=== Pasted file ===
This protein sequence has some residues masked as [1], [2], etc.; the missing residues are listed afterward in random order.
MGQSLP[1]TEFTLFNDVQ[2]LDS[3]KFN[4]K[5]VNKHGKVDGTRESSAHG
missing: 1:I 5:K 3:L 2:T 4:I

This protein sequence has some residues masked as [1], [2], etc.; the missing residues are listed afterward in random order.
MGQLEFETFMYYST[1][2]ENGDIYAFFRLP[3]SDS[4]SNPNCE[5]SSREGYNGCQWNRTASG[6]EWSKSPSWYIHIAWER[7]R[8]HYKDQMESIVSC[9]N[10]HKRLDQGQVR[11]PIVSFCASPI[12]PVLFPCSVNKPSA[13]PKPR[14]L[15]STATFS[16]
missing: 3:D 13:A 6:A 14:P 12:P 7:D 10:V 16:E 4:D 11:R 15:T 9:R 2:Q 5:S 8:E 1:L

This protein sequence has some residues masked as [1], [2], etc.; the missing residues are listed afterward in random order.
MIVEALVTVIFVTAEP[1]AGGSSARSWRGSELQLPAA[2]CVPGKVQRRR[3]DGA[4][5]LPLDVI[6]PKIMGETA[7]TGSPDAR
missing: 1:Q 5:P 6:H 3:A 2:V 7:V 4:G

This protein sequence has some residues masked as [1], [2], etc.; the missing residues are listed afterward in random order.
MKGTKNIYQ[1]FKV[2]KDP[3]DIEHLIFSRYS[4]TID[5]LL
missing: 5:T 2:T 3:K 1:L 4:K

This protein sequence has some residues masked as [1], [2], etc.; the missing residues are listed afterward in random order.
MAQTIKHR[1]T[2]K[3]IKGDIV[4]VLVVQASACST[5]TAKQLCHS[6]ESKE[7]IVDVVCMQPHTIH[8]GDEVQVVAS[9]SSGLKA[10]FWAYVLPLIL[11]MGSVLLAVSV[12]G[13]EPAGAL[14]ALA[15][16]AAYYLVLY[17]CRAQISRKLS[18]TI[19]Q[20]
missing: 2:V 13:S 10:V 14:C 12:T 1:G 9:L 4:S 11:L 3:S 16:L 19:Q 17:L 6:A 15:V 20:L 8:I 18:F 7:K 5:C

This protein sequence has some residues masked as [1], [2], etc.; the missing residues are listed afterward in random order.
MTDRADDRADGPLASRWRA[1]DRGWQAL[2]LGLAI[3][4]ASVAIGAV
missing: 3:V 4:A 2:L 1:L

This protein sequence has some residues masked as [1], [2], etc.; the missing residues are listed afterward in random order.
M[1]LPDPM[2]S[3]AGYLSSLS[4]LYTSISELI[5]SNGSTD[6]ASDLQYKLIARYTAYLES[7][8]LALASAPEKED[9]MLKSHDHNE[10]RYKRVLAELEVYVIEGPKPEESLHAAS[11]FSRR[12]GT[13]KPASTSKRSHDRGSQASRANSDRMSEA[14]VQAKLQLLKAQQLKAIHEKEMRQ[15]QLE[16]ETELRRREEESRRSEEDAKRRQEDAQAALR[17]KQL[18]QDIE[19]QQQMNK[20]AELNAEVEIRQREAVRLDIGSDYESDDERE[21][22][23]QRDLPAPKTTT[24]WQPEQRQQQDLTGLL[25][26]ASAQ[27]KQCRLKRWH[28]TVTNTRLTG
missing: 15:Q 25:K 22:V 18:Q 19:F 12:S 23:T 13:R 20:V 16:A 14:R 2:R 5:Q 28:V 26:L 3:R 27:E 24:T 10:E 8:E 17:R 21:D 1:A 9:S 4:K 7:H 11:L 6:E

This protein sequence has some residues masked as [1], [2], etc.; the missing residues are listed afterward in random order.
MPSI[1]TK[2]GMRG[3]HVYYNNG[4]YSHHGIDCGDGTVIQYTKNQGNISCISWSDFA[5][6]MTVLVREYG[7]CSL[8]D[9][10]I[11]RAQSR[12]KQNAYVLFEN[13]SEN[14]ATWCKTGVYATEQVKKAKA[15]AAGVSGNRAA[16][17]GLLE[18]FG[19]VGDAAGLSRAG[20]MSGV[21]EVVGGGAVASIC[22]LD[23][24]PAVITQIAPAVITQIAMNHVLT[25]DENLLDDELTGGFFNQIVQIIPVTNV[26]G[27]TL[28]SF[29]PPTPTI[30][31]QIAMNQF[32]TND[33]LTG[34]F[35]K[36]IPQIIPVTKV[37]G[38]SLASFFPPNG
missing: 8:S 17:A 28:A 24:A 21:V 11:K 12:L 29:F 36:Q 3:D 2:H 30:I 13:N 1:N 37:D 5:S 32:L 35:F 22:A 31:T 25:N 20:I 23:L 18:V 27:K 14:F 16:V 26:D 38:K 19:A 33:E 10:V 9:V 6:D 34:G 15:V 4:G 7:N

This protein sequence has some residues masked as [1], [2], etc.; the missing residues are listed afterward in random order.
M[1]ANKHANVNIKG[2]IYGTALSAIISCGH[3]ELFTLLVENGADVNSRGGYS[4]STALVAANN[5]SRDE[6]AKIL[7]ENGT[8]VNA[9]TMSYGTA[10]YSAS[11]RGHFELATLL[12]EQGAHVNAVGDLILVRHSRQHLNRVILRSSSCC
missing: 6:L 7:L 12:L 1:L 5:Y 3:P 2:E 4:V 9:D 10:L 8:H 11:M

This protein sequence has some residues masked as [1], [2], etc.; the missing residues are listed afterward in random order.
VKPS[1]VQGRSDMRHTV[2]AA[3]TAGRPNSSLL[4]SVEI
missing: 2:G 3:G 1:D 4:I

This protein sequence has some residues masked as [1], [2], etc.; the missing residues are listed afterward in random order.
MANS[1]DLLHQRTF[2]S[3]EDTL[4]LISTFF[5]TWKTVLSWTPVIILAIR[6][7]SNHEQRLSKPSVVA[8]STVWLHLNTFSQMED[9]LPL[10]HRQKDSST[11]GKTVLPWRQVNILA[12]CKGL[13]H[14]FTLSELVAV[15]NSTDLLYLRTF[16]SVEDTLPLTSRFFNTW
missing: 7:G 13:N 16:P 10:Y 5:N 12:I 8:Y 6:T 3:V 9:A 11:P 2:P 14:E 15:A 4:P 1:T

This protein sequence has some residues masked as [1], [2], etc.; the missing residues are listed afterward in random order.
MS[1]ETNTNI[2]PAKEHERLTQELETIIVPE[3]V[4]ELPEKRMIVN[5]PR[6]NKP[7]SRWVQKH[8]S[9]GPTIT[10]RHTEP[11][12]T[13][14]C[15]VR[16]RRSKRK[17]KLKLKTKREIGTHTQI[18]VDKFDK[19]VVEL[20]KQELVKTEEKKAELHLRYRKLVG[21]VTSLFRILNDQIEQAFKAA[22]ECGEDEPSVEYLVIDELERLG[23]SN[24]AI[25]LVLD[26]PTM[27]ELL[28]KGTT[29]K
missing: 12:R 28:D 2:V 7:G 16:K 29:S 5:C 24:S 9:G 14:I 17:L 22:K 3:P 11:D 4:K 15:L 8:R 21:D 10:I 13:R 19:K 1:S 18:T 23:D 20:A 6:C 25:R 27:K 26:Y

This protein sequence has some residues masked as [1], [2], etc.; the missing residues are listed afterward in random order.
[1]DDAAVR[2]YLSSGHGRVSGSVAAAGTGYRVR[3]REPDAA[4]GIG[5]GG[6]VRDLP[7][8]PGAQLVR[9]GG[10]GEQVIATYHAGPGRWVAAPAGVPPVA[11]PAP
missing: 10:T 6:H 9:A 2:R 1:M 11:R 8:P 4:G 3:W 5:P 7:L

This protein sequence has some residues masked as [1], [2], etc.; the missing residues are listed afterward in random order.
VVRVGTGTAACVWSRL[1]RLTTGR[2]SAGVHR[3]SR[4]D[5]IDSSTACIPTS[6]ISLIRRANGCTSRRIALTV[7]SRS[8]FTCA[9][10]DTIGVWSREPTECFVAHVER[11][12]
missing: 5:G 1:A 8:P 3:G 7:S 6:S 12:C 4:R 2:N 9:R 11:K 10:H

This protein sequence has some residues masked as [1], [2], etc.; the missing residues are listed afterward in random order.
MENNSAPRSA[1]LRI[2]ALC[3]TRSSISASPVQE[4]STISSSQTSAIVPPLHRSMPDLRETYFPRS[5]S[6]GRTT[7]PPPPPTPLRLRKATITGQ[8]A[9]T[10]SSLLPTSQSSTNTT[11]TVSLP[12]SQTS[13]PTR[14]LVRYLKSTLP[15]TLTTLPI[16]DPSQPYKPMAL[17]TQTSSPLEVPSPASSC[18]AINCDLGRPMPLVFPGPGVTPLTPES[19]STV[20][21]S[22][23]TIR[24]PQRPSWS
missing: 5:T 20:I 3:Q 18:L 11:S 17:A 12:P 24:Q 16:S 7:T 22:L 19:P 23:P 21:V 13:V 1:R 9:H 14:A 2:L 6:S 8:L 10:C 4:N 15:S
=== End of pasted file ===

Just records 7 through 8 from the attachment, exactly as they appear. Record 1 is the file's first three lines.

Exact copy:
This protein sequence has some residues masked as [1], [2], etc.; the missing residues are listed afterward in random order.
M[1]LPDPM[2]S[3]AGYLSSLS[4]LYTSISELI[5]SNGSTD[6]ASDLQYKLIARYTAYLES[7][8]LALASAPEKED[9]MLKSHDHNE[10]RYKRVLAELEVYVIEGPKPEESLHAAS[11]FSRR[12]GT[13]KPASTSKRSHDRGSQASRANSDRMSEA[14]VQAKLQLLKAQQLKAIHEKEMRQ[15]QLE[16]ETELRRREEESRRSEEDAKRRQEDAQAALR[17]KQL[18]QDIE[19]QQQMNK[20]AELNAEVEIRQREAVRLDIGSDYESDDERE[21][22][23]QRDLPAPKTTT[24]WQPEQRQQQDLTGLL[25][26]ASAQ[27]KQCRLKRWH[28]TVTNTRLTG
missing: 15:Q 25:K 22:V 18:Q 19:F 12:S 23:T 13:R 20:V 16:A 14:R 2:R 5:Q 28:V 26:L 3:R 27:E 24:T 10:E 8:E 17:R 21:D 1:A 9:S 4:K 7:H 11:L 6:E

This protein sequence has some residues masked as [1], [2], etc.; the missing residues are listed afterward in random order.
MPSI[1]TK[2]GMRG[3]HVYYNNG[4]YSHHGIDCGDGTVIQYTKNQGNISCISWSDFA[5][6]MTVLVREYG[7]CSL[8]D[9][10]I[11]RAQSR[12]KQNAYVLFEN[13]SEN[14]ATWCKTGVYATEQVKKAKA[15]AAGVSGNRAA[16][17]GLLE[18]FG[19]VGDAAGLSRAG[20]MSGV[21]EVVGGGAVASIC[22]LD[23][24]PAVITQIAPAVITQIAMNHVLT[25]DENLLDDELTGGFFNQIVQIIPVTNV[26]G[27]TL[28]SF[29]PPTPTI[30][31]QIAMNQF[32]TND[33]LTG[34]F[35]K[36]IPQIIPVTKV[37]G[38]SLASFFPPNG
missing: 8:S 17:A 28:A 24:A 21:V 11:K 12:L 29:F 36:Q 3:D 2:H 30:I 13:N 1:N 37:D 5:S 32:L 35:F 22:A 31:T 25:N 20:I 23:L 18:V 27:K 14:F 16:V 26:D 38:K 19:A 33:E 10:V 9:V 6:D 34:G 15:V 4:G 7:N